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Return Oriented Programming


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Introduction to return oriented programming. Explanation of how to use instruction sequences already existing in an executable's memory space to manipulate control flow without injecting external payload.

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Return Oriented Programming

  1. 1. Intro to Return Oriented Programming UTD CSG James McFadyen 03/02/2017 1
  2. 2. Outline • ret2libc • Return Chaining • ROP Basics • Gadgets • Example 03/02/2017 2
  3. 3. ret2libc • If we point EIP to a function in libc, such as system(), we can pass it our own arguments • EIP will point to address of system(), next 4 bytes return address, next 4 bytes will be arguments • Example: o Overwrite EIP with address of system. Call this offset “x” o At offset x+4, (right after EIP), we have a return address o At x+8, we have the arguments. “/bin/sh” would make great arguments.. o ./program $(python -c 'print "A" * 104 + address_of_system + return_address + payload ') o Above assumes ‘program’ to be vulnerable, and the necessary offset is 104 • system(“bin/sh”) would spawn a shell 03/02/2017 3
  4. 4. Return Chaining • This is very useful, can use it in conjunction with the ret2libc methodology to bypass more protection mechanisms, such as ASCII Armoring • If we try the ret2libc technique on a binary with ASCII Armor, we see that there are null bytes in the address. Ex: 0x00167100 • To evade this, we must repeatedly return into the PLT, in a “chain” of instructions 03/02/2017 4
  5. 5. Return Chaining • The PLT (Procedure Linkage Table) and the GOT (Global Offset Table) are two important sections • When a program calls a function, it calls a function “stub” in the PLT, which then jumps to an address listed in the GOT. • On first call to the GOT from PLT, the address for the wanted function will be resolved by dynamic linker and patched into the GOT. • Next time the PLT entry jumps to the GOT, it will jump to the actual address. 03/02/2017 5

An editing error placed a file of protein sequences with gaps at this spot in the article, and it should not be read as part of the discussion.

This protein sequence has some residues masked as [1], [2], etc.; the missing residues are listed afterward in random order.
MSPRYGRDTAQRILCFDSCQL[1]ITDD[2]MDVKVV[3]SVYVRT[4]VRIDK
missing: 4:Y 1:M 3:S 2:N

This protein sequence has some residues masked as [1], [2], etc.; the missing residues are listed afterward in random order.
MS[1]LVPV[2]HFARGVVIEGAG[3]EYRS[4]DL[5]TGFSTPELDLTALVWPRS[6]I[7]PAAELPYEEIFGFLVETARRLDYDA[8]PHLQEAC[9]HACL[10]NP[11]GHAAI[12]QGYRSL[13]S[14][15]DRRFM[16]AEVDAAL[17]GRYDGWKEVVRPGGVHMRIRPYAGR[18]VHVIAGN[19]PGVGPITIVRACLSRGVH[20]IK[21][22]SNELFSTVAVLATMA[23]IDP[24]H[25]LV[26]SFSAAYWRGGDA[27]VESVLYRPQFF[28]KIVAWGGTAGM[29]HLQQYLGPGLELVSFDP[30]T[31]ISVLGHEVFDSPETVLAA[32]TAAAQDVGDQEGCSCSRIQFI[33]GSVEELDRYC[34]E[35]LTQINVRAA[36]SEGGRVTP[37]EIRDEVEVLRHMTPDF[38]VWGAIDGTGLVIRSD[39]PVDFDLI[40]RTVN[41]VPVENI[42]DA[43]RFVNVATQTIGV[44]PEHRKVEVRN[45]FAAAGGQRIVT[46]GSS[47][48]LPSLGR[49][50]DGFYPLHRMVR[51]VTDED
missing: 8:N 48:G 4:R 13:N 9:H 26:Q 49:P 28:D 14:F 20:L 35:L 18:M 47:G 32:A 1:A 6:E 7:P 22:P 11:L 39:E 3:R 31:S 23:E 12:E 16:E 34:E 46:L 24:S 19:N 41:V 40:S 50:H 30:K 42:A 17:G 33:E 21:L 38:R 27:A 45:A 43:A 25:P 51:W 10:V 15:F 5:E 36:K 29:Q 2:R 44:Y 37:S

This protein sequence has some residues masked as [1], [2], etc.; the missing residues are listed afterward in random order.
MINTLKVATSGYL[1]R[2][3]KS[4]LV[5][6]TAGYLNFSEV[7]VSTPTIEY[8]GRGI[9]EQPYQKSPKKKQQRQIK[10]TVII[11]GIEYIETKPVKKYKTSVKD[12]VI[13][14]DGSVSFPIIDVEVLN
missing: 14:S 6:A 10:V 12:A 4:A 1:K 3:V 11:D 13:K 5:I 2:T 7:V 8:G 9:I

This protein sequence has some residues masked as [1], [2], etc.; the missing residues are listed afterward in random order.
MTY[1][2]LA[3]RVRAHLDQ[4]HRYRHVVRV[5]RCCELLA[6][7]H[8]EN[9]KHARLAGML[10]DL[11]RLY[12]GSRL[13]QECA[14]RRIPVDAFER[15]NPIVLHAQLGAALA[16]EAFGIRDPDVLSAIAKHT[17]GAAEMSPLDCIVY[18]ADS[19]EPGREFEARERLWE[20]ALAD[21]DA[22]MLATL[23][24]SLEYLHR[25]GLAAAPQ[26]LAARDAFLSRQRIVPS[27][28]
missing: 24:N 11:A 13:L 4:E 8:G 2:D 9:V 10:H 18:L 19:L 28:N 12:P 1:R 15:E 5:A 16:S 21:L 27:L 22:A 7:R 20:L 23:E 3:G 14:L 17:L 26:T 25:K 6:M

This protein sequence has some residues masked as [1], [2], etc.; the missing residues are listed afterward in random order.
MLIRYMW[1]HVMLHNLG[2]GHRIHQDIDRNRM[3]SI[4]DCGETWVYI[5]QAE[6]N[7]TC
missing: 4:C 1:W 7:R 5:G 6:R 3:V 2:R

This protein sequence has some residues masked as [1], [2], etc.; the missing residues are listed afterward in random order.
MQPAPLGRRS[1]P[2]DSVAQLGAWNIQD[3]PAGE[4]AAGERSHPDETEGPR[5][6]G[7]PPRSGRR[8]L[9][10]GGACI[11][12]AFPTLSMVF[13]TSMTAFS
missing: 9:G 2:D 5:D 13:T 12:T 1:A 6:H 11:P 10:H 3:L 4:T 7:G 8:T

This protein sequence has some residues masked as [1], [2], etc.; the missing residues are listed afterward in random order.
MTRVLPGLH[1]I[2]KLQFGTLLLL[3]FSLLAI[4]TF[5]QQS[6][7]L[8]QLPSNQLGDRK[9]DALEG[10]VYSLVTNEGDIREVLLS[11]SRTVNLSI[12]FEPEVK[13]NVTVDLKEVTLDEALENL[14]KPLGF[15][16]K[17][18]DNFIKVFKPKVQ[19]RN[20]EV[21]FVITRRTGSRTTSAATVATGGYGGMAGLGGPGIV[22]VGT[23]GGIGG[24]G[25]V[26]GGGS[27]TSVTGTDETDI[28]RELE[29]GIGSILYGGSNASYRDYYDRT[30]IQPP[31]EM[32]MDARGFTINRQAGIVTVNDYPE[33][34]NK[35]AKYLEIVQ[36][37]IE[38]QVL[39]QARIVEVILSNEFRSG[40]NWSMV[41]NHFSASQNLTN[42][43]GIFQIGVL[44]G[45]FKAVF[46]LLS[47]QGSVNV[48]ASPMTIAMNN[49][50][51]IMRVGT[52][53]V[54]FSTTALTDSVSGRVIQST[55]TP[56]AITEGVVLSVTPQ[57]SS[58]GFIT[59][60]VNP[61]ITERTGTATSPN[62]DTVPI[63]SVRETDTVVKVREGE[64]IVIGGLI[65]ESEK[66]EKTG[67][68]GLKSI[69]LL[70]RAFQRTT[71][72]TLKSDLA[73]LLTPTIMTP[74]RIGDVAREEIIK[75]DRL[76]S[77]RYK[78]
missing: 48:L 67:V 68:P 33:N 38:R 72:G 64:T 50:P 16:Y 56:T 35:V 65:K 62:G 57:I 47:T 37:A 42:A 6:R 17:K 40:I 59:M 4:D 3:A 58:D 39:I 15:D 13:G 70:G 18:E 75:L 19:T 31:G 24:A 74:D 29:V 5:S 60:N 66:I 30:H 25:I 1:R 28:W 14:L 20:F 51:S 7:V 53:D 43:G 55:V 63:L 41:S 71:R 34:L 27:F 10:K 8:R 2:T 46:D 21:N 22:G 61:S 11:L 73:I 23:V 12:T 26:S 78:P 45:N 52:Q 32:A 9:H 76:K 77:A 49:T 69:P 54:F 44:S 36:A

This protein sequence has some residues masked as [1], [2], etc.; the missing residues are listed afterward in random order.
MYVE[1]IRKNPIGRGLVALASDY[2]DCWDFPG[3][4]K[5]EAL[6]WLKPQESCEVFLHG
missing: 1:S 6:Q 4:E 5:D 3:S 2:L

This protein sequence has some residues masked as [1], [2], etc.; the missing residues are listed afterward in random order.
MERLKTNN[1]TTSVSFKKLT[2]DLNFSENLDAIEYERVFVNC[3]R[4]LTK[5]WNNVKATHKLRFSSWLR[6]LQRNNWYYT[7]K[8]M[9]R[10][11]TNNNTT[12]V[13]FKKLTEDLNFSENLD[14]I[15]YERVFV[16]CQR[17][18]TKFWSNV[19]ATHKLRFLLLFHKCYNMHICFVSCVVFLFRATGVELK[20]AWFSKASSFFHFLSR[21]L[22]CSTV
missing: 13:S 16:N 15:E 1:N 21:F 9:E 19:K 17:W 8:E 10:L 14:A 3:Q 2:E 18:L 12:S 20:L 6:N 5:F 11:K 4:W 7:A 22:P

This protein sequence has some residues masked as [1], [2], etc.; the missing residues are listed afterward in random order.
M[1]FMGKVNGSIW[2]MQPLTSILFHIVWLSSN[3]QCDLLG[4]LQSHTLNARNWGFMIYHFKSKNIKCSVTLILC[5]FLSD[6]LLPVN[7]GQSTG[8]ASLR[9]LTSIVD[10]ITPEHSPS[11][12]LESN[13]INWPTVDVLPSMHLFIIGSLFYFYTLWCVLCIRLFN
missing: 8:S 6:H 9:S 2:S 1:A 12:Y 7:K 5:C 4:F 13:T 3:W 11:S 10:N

6. 6. Return Chaining • If we have a libc function that has null bytes, we can take advantage of the PLT and GOT to achieve the same goal as ret2libc • char *strcpy(char *dest, const char *src); • *dest will be address of GOT for a function • *src will be the bytes • We have to do this byte at a time… • How do we do this? 03/02/2017 6
  7. 7. Return Chaining • Repeatedly call strcpy, write a single byte into GOT for a function that gets called in the program o Example: replace printf() with system() • Since there are null bytes in system, we write one byte at a time of the 4 byte address , null bytes included • This changes printf() to system(), so when we call printf() in the program, it actually calls system (since system() probably won’t already exist in the binary) • So what does that look like? 03/02/2017 7
  8. 8. Return Chaining • Basic example: pseudo-payload to overwrite GOT of printf() with system(): o strcpy() + pop pop ret + printf@GOT[0] + 1st byte of system() address o strcpy() + pop pop ret + printf@GOT[1] + 2nd byte of system() address o strcpy() + pop pop ret + printf@GOT[2] + 3rd byte of system() address o strcpy() + pop pop ret + printf@GOT[3] + 4th byte of system() address • Once this is accomplished, carry out ret2libc like normal, but instead of executing system(), we point to printf(), since it is overwritten 03/02/2017 8
  9. 9. Return Chaining • pop pop ret is an important gadget (Explained later) • In an actual payload, it will be a memory address pointing to those instructions • The next 4 bytes after strcpy() are the return address • Since the return address has pop pop ret, it will execute those instructions, moving past the arguments to strcpy(): dst and src. 03/02/2017 9
  10. 10. ROP Basics • Return Oriented Programming • This is not an introduction to x86 assembly • Uses code that is already in the program’s address space • No injection of a payload necessary • Evades DEP / NX • Many techniques exist to bypass even more protection mechanisms • Based on return to library attacks, such as ret2libc 03/02/2017 10